Last night I wrote about American TV coverage of the tumult in Egypt entering a new phase with the arrival of such network and cable anchors as ABC's Christiane Amanpour and CNN's Anderson Cooper over the weekend. Read it here.

Add Katie Couric and Brian Williams to the list. CBS News plans to broadcast its evening newscast from Cairo Tuesday night -- a day when more than a million protesters are expected to march, according to Al Jazeera TV, which has led the way in coverage so far despite the best efforts of Egyptian authorities to shut down the Qatar-based broadcaster.


Williams, of the top-rated NBC Nightly News, could be on-air Monday night from Egypt is all goes according to plan, according to TV Newser. Read that here.

I wonder if the real pressure for change generated by the people in the street (and a constellation of  economic and social forces in Egyptian life) is not ratcheted up ever higher when the anchors of the major American networks and cable channels arrive and set up camp.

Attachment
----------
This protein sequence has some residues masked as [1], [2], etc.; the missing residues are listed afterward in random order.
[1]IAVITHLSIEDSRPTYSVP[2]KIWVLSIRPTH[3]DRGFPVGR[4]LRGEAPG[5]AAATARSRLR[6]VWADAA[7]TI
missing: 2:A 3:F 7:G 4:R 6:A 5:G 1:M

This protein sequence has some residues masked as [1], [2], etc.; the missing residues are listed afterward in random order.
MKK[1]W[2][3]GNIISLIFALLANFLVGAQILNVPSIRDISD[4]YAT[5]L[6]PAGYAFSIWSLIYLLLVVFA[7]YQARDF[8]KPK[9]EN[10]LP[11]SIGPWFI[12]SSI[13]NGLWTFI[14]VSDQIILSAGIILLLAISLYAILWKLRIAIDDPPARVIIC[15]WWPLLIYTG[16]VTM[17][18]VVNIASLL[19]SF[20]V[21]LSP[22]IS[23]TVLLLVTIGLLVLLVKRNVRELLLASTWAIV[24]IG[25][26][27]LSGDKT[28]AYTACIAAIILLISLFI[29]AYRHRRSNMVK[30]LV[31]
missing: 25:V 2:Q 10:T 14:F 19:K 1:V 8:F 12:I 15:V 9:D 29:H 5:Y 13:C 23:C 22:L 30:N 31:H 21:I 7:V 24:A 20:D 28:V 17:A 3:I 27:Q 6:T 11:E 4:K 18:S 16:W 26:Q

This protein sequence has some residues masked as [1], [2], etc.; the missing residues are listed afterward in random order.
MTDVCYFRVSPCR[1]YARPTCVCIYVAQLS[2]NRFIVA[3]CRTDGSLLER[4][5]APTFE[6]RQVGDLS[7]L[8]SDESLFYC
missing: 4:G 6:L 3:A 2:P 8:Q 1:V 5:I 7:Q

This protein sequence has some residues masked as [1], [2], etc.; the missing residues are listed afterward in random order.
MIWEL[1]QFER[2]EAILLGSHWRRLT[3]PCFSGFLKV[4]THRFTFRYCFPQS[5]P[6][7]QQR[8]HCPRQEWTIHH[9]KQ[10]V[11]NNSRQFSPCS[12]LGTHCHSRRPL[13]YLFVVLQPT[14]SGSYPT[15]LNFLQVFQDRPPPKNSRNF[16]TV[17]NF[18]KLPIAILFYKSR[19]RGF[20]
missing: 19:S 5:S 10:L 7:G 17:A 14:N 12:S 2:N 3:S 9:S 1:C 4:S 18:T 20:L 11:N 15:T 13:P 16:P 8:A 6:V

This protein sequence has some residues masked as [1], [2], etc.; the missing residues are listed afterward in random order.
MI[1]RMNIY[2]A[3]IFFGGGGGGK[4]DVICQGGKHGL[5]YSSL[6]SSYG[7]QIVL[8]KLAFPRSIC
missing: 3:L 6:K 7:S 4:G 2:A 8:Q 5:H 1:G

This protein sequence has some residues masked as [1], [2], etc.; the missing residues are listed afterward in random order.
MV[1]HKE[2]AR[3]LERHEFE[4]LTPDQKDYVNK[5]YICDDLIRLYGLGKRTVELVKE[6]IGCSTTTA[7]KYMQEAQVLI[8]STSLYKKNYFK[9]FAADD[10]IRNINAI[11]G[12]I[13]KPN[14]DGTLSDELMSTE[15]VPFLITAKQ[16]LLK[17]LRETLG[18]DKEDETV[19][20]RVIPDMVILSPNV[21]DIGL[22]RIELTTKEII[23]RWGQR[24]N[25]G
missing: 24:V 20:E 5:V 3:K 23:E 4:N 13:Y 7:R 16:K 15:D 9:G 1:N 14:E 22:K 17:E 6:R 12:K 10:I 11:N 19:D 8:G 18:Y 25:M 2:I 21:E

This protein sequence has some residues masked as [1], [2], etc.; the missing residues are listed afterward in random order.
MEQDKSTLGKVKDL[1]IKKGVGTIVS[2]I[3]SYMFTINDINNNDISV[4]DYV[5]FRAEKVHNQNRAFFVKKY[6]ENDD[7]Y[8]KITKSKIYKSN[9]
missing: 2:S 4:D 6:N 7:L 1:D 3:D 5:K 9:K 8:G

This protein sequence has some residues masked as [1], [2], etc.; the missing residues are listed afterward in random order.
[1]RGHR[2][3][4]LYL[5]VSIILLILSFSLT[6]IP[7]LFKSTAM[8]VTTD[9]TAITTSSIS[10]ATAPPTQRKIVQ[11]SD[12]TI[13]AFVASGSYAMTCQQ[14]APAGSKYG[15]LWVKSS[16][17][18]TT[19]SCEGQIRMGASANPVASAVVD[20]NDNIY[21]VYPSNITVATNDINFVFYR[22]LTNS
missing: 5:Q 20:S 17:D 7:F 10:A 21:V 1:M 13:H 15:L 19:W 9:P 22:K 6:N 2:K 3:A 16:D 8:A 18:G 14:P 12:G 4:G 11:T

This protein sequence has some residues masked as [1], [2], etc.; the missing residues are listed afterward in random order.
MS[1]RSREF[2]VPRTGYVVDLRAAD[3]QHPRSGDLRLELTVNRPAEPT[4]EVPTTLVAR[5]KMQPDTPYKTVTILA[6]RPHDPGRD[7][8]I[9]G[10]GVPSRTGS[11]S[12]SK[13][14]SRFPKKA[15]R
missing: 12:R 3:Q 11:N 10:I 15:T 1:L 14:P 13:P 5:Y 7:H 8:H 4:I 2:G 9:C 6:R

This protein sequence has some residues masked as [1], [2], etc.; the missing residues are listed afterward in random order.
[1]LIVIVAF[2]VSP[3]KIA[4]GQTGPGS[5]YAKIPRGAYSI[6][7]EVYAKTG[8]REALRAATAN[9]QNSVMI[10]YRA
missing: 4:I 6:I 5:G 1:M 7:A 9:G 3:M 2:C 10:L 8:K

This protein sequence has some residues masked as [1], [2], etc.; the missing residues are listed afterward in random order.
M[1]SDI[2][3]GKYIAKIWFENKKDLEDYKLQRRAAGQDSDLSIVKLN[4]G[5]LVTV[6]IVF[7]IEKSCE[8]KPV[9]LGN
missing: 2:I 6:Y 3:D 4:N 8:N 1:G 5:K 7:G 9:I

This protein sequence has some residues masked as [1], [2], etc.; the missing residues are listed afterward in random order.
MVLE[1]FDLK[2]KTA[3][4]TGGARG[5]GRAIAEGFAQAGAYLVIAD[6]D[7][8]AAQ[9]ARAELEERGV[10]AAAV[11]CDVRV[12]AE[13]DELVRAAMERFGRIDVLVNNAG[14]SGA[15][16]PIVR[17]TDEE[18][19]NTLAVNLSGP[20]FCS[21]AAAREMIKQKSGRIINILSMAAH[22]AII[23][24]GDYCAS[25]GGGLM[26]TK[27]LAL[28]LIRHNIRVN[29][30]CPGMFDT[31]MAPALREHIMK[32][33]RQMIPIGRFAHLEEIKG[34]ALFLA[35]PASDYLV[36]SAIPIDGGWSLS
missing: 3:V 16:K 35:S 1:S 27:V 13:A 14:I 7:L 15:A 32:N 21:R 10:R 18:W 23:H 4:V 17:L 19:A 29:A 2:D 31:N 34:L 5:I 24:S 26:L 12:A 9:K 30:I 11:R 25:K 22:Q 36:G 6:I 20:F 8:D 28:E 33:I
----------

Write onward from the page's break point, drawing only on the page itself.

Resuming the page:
My gut tells me that their presence does jigger the equation so much any more with all the other sources of coverage and communication. But I am glad they are there. Where the anchorman or anchorwoman goes, so flows the greatest resources and air time.

By the way, beyond the live streaming that you can see from Al Jazeera on your computer, there is at least one outlet for limited TV coverage from both Al Jazeera English and Al Jazeera Arabic. Satellite Provider DirecTV carries LinkTV weeknights at 10 on Channel 375.

On Friday night, I saw the best, ground-up, in-the-street imagery from Cairo and Alexandria that I have seen since coverage started. It was vastly different from the more omniscent, but distant, overhead shots that the U.S. cable channels and networks tend to favor. (From the hotel room windown down.)

If you don't already have it, here is the link for Al Jazeera online: http://english.aljazeera.net/watch_now/.

Here is the release from CBS News on Couric: